Hostem Shop in Shoreditch
Step away from the conformities of cookie-cutter men’s style and step into the eclectic realm of James Brown. Hostem, the latest menswear boutique to hit Shoreditch, is retail innovator Brown’s baby and what a breathtaking baby it is.

London designers JamesPlumb have installed an antique church pew to create an aged interior for outfitter Hostem’s new shop in Shoreditch, London.

The floorboards are restored but unfinished, while dusty hessian panels and linen curtains decorate the walls.


Clothes are hung on cold-bent metal clothing rails, and individual items highlighted by ceiling-hung light bulbs.

Here’s HOSTEM’s press release:
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From the warm tones of the washed out Swedish linen curtains and biscuit restored floorboards – to the raw, exposed bulbs that glow softly on the discreetly luxurious hand-painted hessian wall panels, a sense of quiet and calm pervades. This is Hostem, in the heart of Shoreditch’s thriving Redchurch Street, a new menswear establishment where the avant-garde and the street coalesce and where the traffic and shrill, city noises fade to mute. A menswear establishment intent on mixing luxury street brands with conceptual, left-field labels in an environment of considered, understated elegance.

In creating a home for his venture, founder James Brown knew that nothing short of unique would suffice. In housing labels such as Ann Demeulemeester, Visvim, Rick Owens and Casely-Hayford, Brown needed something enticing for the former industrial space Hostem takes over. To this end, he looked to the work of interior design duo JAMESPLUMB, founded by Hannah Plumb and James Russell.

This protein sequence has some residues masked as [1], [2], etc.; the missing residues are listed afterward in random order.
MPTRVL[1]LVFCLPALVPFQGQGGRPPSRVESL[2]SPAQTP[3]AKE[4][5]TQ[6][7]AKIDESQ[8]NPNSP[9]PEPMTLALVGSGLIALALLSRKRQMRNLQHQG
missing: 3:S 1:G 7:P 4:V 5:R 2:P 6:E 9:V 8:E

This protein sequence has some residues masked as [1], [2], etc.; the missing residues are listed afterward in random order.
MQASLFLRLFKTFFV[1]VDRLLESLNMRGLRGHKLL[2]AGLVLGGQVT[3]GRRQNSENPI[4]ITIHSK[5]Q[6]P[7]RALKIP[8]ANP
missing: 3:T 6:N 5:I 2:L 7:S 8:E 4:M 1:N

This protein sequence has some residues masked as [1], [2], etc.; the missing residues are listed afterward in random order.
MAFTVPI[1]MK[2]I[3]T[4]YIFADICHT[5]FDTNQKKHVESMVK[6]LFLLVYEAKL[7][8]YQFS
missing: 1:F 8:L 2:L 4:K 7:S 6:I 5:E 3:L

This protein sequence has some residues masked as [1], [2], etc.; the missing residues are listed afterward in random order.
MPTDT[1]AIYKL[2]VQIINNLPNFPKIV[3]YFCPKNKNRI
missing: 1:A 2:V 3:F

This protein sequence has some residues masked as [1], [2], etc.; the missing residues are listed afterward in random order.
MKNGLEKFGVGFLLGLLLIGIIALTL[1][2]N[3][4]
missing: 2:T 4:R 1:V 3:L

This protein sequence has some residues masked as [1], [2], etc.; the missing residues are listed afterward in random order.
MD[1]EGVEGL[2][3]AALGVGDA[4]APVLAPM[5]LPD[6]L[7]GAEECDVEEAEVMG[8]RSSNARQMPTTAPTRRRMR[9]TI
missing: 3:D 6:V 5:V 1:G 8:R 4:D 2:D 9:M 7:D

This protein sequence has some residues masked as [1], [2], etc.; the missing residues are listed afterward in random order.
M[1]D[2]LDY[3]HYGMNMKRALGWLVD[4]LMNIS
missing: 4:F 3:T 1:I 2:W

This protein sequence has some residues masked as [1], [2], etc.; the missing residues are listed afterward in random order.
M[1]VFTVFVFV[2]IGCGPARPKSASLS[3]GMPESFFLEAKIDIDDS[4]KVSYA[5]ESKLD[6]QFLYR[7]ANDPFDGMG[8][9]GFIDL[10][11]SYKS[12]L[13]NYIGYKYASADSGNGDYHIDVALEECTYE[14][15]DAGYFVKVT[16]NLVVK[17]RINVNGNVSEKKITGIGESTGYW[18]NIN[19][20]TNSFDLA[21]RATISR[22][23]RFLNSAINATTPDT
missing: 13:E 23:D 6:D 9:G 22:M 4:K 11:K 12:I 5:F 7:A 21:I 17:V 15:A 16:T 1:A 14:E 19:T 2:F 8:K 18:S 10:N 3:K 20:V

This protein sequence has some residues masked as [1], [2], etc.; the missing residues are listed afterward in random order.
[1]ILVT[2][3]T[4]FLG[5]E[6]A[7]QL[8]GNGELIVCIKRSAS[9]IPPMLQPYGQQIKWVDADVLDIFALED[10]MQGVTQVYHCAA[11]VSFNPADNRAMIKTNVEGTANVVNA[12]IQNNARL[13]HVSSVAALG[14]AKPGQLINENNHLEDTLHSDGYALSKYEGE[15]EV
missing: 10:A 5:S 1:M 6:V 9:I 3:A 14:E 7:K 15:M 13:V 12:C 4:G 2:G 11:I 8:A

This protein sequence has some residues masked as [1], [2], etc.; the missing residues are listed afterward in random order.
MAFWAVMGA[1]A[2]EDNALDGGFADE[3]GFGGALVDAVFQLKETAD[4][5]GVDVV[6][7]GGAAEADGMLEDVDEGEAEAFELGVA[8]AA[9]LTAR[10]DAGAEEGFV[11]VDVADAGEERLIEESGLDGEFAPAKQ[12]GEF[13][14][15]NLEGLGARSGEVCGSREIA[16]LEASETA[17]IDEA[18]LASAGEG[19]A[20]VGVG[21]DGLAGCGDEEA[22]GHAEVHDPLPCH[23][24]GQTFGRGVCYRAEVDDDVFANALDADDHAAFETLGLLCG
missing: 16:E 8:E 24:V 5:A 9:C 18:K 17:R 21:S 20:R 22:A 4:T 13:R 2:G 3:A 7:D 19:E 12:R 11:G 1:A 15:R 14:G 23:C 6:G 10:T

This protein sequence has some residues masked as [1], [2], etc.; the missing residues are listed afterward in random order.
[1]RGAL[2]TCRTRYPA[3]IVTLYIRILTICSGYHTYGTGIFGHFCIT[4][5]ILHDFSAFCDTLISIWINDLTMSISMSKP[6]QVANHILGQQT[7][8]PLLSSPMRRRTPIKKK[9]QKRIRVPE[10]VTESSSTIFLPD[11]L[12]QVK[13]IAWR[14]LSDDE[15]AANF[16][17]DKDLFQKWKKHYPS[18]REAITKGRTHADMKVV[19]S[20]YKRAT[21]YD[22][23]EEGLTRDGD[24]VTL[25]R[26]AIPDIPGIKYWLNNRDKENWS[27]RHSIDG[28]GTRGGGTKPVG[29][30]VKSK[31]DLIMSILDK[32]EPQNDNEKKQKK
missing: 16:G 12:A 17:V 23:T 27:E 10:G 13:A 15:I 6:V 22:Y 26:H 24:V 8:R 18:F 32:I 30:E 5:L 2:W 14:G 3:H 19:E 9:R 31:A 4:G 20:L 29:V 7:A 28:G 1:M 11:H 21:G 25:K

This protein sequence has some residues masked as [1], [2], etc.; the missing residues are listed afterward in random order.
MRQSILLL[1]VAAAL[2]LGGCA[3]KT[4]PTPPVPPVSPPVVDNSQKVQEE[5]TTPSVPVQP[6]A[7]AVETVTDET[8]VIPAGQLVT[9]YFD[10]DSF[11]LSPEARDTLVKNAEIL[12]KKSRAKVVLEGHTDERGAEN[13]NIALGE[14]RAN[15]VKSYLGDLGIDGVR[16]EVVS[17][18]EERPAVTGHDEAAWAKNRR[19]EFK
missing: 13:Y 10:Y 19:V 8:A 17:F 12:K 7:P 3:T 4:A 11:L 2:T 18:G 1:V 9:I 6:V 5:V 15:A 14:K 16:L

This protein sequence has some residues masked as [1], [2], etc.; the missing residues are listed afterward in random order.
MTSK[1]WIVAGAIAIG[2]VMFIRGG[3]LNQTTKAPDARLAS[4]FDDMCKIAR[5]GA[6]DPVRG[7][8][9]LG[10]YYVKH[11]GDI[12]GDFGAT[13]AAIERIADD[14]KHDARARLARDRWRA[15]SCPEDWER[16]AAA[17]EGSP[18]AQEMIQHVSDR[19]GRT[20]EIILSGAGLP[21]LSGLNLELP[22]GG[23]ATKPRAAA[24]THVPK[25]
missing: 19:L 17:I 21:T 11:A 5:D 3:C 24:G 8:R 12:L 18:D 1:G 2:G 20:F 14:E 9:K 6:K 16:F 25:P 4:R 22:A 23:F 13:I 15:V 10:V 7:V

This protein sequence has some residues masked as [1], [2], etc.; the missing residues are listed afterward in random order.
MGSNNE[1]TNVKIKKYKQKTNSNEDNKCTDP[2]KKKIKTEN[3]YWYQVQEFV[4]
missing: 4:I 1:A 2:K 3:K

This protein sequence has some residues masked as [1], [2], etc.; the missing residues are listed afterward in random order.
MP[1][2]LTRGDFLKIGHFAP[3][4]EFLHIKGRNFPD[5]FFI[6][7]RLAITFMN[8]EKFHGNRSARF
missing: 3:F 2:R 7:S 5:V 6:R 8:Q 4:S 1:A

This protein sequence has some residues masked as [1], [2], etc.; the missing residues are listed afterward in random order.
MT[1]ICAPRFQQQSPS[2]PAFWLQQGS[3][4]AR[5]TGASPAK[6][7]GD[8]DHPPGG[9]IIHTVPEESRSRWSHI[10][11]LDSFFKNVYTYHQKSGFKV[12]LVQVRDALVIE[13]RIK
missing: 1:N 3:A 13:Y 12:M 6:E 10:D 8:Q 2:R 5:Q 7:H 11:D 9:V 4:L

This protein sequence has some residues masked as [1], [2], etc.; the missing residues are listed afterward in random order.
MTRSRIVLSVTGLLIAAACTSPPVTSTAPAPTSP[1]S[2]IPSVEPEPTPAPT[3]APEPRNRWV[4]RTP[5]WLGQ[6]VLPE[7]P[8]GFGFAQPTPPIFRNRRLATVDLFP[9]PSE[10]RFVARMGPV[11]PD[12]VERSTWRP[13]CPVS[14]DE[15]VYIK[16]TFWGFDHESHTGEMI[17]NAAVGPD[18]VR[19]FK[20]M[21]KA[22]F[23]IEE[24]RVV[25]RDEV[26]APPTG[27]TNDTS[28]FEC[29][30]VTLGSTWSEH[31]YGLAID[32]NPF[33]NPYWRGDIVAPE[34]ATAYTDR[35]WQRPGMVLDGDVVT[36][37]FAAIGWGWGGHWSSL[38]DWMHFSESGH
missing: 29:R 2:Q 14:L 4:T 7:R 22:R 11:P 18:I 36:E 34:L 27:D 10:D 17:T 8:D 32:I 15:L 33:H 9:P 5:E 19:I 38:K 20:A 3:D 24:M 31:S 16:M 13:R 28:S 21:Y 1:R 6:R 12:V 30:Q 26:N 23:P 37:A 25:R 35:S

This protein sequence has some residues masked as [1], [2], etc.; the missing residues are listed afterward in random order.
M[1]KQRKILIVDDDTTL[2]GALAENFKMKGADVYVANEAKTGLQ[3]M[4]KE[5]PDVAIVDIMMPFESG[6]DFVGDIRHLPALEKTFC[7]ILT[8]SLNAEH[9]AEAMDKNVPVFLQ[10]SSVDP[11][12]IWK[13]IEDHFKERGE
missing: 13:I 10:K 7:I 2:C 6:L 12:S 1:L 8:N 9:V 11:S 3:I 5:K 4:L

Using restored materials and re-working pieces from the past to imbue the present with history and timelessness, the interior designers debuted at this year’s Salone Internazionale Del Mobile in Milan and are currently enjoying a rapidly rising profile thanks to recent features in ‘How To Spend It’ and ‘The World of Interiors’. Upon meeting the designers and seeing their home and studio (a cottage in Stockwell Green that houses a veritable treasure trove of delightful curiosities, amongst them a lamp that began life as an antique roller skate and 19th century bird cages) Brown knew that Hostem’s interior concept lay in their hands. The two met at Wimbledon School of Art, where they studied fine-art sculpture. Their aesthetic is based on a deference to history through the re-working of antique and reclaimed pieces, which sees lamps, bulbs and screens re-interpreted and re-born as individual articles.

As the first commercial project for JAMESPLUMB, the designers were aware that Brown had bestowed huge trust upon them. ‘We’d just started the job and arrived carrying a church pew covered in rotten leaves,’ says Hannah. ‘It raised a few eyebrows, I can tell you’. The pew now stands centrepiece as a beautifully bespoke front desk. Gleaning gems from life’s detritus; pieces can be salvaged from the side of the road, a skip, or found at car-boot sales and furniture reclaim yards. The store’s three finished rooms, including an ever-evolving space housing different designers, carry this love-worn JAMESPLUMB perspective. Floorboards are aged with stories of comings and goings of old.

Crackled artworks by Huw Griffiths adorns the walls. Vintage lampshades are wittily reworked into a chandelier that bustles like some sort of bouquet as seen by Dali. Rick Owens trainers sit atop one of the many cement plinths, filled railway conductor bags double as mini sculptures, all in all the perfect marriage of modernity and heritage. Vintage US Trouble Lighting hangs from long cables, allowing customers to manoeuvre the glow for closer examination of the clothes. ”Down to the last door handle whose previous life was a curtain pole finial, we wanted Hostem to have depth and detail”, says James Russell.

The Plumbs work alone in perfect design unison, down to the hanging of wall canvases – painted hessian that has been given a secret treatment (and no, they’re not telling) to achieve the final rustic, dusty look. They did however enlist master metal worker and designer Alex Pole to cold-bend the imposing clothing rails by hand-working metal over a cog he found in a Somerset river; and Beata Barton Chapelle to make the stores thick, luxurious linen curtains. The overall effect is one of calm assurance. Of quality, of personality, of history, wit and considered, intelligent design. Much like the clothes within.

gathered from dezeen

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